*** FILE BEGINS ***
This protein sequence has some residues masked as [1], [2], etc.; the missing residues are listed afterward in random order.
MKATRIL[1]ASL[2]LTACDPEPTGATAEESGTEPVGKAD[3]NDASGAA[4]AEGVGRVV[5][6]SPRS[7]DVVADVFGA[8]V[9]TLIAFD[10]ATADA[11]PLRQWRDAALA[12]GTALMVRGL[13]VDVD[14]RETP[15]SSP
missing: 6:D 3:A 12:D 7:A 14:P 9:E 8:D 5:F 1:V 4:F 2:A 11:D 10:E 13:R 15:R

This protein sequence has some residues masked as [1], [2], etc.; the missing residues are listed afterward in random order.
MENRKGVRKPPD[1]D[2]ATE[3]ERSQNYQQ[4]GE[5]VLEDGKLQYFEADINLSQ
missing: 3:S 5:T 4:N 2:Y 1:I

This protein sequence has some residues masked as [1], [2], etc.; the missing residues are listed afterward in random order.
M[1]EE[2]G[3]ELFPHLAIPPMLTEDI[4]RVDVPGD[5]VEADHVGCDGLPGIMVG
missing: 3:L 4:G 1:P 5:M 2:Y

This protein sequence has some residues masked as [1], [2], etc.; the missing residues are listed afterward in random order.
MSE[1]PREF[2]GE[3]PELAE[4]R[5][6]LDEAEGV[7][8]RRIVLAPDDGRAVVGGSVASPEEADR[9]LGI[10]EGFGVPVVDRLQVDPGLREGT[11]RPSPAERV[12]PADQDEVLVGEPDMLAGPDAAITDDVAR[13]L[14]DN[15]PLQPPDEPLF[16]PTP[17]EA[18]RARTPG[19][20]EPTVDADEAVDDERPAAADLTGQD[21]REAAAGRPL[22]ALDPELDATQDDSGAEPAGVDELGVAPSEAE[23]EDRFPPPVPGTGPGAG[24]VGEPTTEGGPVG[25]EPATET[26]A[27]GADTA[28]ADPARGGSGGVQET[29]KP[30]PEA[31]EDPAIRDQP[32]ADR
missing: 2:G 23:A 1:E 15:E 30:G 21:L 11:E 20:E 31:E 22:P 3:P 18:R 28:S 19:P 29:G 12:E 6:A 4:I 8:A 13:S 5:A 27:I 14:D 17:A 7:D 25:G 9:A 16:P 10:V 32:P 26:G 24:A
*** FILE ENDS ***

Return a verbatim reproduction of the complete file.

This protein sequence has some residues masked as [1], [2], etc.; the missing residues are listed afterward in random order.
MKATRIL[1]ASL[2]LTACDPEPTGATAEESGTEPVGKAD[3]NDASGAA[4]AEGVGRVV[5][6]SPRS[7]DVVADVFGA[8]V[9]TLIAFD[10]ATADA[11]PLRQWRDAALA[12]GTALMVRGL[13]VDVD[14]RETP[15]SSP
missing: 6:D 3:A 12:D 7:A 14:P 9:E 8:D 5:F 1:V 4:F 2:A 11:D 10:E 13:R 15:R

This protein sequence has some residues masked as [1], [2], etc.; the missing residues are listed afterward in random order.
MENRKGVRKPPD[1]D[2]ATE[3]ERSQNYQQ[4]GE[5]VLEDGKLQYFEADINLSQ
missing: 3:S 5:T 4:N 2:Y 1:I

This protein sequence has some residues masked as [1], [2], etc.; the missing residues are listed afterward in random order.
M[1]EE[2]G[3]ELFPHLAIPPMLTEDI[4]RVDVPGD[5]VEADHVGCDGLPGIMVG
missing: 3:L 4:G 1:P 5:M 2:Y

This protein sequence has some residues masked as [1], [2], etc.; the missing residues are listed afterward in random order.
MSE[1]PREF[2]GE[3]PELAE[4]R[5][6]LDEAEGV[7][8]RRIVLAPDDGRAVVGGSVASPEEADR[9]LGI[10]EGFGVPVVDRLQVDPGLREGT[11]RPSPAERV[12]PADQDEVLVGEPDMLAGPDAAITDDVAR[13]L[14]DN[15]PLQPPDEPLF[16]PTP[17]EA[18]RARTPG[19][20]EPTVDADEAVDDERPAAADLTGQD[21]REAAAGRPL[22]ALDPELDATQDDSGAEPAGVDELGVAPSEAE[23]EDRFPPPVPGTGPGAG[24]VGEPTTEGGPVG[25]EPATET[26]A[27]GADTA[28]ADPARGGSGGVQET[29]KP[30]PEA[31]EDPAIRDQP[32]ADR
missing: 2:G 23:A 1:E 15:E 30:G 21:L 11:E 20:E 31:E 22:P 3:P 18:R 28:S 19:P 29:G 12:E 6:A 4:I 8:A 13:S 5:A 27:I 14:D 17:A 7:D 25:G 9:A 16:P 10:V 32:P 26:G 24:A